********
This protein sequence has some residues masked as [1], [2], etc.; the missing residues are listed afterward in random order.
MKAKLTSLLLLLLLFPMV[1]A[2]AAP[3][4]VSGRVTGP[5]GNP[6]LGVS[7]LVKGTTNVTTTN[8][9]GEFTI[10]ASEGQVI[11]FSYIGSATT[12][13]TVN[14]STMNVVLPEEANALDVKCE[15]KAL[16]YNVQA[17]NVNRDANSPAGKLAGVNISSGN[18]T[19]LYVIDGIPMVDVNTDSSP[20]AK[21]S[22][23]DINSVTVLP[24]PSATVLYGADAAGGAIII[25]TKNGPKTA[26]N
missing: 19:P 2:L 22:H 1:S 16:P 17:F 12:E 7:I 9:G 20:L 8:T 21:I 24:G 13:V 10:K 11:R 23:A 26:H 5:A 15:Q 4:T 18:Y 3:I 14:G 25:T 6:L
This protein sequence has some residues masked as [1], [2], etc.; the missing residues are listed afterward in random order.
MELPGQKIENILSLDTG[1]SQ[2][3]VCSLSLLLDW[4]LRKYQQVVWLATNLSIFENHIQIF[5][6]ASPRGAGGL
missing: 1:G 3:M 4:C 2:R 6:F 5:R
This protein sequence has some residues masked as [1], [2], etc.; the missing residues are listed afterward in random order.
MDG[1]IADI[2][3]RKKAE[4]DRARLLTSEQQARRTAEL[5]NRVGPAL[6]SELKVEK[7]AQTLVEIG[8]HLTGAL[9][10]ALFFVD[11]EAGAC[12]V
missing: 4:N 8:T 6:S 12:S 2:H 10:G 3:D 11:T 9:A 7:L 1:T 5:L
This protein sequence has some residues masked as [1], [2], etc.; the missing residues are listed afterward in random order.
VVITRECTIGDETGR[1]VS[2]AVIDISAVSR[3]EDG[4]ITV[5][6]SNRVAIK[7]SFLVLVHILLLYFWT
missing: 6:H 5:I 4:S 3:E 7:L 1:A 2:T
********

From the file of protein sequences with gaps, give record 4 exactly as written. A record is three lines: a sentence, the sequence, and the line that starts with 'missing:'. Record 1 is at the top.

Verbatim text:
This protein sequence has some residues masked as [1], [2], etc.; the missing residues are listed afterward in random order.
VVITRECTIGDETGR[1]VS[2]AVIDISAVSR[3]EDG[4]ITV[5][6]SNRVAIK[7]SFLVLVHILLLYFWT
missing: 6:H 5:I 4:S 3:E 7:L 1:A 2:T